Lana’i: Pineapple Paradise, Spanish Paniolo and Roads (and trails) Less Travelled

Horse at Stables at Ko'ele in Lanai, Hawaii

Horse at Stables at Ko’ele in Lanai, Hawaii

The horses’ strides stir up the red rich soil of Lana’i, one of the smallest and least travelled of the Hawaiian Islands. Their hooves rip up the black plastic buried in the ground for weed control in Pineapple orchards decades ago. Visitors in saddles ooh and awe at the panoramic view of the Pacific waters (home to 3,000 Humpback Whales in winter) and distant fog-covered mountain peaks that make this region a fantasy vacation for many. The animals are used to the steep sloping trails that meander through this hilly landscape past dense brush of invasive species (including deer) and the occasional abandon pineapple or coconut tree. On the back of a horse from the Stables at Ko’ele is the best way to see the landscape of Lana’i – a place where Spanish Paniolo once taught Hawaiian natives to be cowboys. And that’s just one of the island’s peculiarities.With only 30 miles of paved road, no traffic lights and 100 miles of walking trails, exclusive Lana’i has been a destination of choice during the last two decades of the well-heeled who love this tropical landscape, modified over the years by cattle farming and agriculture. Bill Gates was married here at the luxurious beachside Four Season’s Manele Bay Resort and, according to staff, returns to vacation regularly, though not necessarily buying every room on the island as he did during his wedding.

The history of the island is as eccentric as the aura of the land itself, within a 45-minute ferry distance of both Maui and Molokai. Because all of Hawaii’s beaches are public property, some people come for the day to enjoy the expanse of seaside sand downwind from the imposing Manele Bay perched cliff-side with a gasp-inspiring view of Maui, just miles away.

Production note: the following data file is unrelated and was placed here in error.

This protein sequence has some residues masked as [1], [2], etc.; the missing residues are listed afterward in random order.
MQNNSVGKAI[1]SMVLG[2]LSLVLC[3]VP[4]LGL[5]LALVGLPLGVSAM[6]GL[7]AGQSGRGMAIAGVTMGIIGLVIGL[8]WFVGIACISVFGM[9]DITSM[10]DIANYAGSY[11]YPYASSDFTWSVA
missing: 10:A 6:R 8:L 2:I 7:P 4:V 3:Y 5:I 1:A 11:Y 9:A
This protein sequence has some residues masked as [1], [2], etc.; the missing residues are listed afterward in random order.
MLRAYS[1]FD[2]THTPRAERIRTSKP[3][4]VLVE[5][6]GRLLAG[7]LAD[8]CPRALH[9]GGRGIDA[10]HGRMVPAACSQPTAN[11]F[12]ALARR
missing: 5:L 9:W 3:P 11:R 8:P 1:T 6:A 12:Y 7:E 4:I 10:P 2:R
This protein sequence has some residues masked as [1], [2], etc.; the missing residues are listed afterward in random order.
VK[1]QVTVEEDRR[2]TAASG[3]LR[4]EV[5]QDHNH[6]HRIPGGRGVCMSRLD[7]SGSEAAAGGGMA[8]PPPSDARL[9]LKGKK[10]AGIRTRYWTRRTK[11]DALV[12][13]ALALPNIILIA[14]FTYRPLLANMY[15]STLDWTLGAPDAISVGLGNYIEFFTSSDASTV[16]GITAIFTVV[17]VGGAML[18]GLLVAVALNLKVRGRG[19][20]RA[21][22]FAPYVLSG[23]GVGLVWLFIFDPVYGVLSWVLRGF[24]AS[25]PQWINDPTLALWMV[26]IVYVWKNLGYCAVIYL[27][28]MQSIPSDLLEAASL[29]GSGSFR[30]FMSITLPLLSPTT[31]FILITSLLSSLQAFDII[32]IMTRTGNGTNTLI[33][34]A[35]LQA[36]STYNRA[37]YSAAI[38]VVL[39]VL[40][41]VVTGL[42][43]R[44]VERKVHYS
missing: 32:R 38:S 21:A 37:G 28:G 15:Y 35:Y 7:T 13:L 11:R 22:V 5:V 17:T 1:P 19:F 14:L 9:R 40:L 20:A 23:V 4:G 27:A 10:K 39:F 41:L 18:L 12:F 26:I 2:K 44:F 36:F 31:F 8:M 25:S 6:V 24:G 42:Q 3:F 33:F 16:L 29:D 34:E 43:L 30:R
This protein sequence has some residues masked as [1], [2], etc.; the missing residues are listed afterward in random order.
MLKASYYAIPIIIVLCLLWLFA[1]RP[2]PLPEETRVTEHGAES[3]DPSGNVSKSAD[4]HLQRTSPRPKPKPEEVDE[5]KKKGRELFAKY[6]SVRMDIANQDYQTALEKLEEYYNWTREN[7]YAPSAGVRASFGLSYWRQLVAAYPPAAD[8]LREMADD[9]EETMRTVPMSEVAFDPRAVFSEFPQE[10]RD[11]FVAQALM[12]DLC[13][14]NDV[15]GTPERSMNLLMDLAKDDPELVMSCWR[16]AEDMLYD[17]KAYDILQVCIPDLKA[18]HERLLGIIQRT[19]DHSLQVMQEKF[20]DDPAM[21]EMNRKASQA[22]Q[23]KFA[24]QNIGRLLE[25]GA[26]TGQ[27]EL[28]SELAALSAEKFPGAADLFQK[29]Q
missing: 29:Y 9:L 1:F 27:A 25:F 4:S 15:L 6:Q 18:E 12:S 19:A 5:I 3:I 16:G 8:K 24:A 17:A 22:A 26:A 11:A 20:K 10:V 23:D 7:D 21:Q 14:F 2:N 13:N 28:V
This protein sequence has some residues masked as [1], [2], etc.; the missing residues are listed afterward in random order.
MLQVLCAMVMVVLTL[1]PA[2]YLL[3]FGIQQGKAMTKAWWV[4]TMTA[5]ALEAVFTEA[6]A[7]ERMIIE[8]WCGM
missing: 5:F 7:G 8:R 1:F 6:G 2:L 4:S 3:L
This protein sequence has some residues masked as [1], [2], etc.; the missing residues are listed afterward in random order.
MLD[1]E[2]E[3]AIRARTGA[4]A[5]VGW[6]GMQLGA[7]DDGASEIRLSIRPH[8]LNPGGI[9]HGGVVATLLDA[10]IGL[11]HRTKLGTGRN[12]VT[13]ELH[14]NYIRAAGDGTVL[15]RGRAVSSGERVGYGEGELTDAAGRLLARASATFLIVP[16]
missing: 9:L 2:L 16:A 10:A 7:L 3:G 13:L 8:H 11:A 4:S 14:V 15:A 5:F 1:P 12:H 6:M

Riding in Lanai through former Pineapple orchards

Riding in Lanai through former Pineapple orchards

However, the sparsely inhabited island wasn’t always welcoming to humans. Prior to the 15th century, Lanai was believed to be controlled by man-eating evil spirits, and few people survived in this hostile place. Then, in the 1600s, things changed. Maui prince Kaula’au was banished to this island by his father, and he is credited as driving the evil away, making room for human habitation – and eventually a series of diverse capitalist ventures in the 20th century.

Formally the largest pineapple plantation in the world, thanks to James Dole who bought the island in 1922, Lana’i has undergone a few reinventions in recent history. Though the Dole Food Company’s presence is still evident in the naming of parks, existence of residential row houses originally built for plantation workers in Lana’i City (a half-hour shuttle ride from Manele Bay) and presence of Filipino and Chinese descendants of those who immigrated here to work in the orchards, there’s a new chief in town.

The pineapple industry, no longer profitable thanks to cheaper foreign imports, was phased out in the 1990s, replaced by Hawaii’s economic engine of choice: tourism. Or in this case, luxury destination travel. There are only three accommodation options on the island: Manele Bay and Lodge at Ko’ele, both extravagant upscale resorts managed by the Four Seasons, and one humble but authentic Hotel Lana’i in the center of the small downtown, home to a sampling of galleries and eateries. The hotel is an 11-room country inn originally built in 1923 to house executives of the Dole Corporation. Now, it’s primarily used by Hawaiian residents visiting the island, as it offers economic rooms and restaurant Lana’i City Grille.

But it’s the two shining-gems, Manele Bay and Lodge at Ko’ele, built in the early 1990s that attract the discerning international and mainland travelers. Here visitors discover a posh tropical paradise with all creature comforts one could demand from an island simultaneously blanketed with otherworld exoticism, and the benefits of the U.S. Constitution.

Horses, however, are only at The Lodge at Ko’ele, seven miles inland and usually ten degrees. This place draws on the charm of a Grand English Manor to create a stately hunting lodge folded into the mountain wilderness. With 102 rooms, it’s small by Hawaiian hotel standards, yet big on amenities such as spa, fitness centre, golf course, acres of Asian-inspired gardens and reflecting pool that mirrors dinner tables in the adjacent Great Room restaurant. Add to that stables with riding trails on the property and a sporting clay facility to test marksmanship and you’ve got a place you haven’t just travelled to, you’ve arrived. And arriving is the best thing about Lana’i.

The red soil of Lanai, one of the smallest Hawaiian Islands

The red soil of Lanai, one of the smallest Hawaiian Islands

 

For more information about riding in Lanai here.

or read about other warm weather riding destinations on this blog. See Bermuda here.

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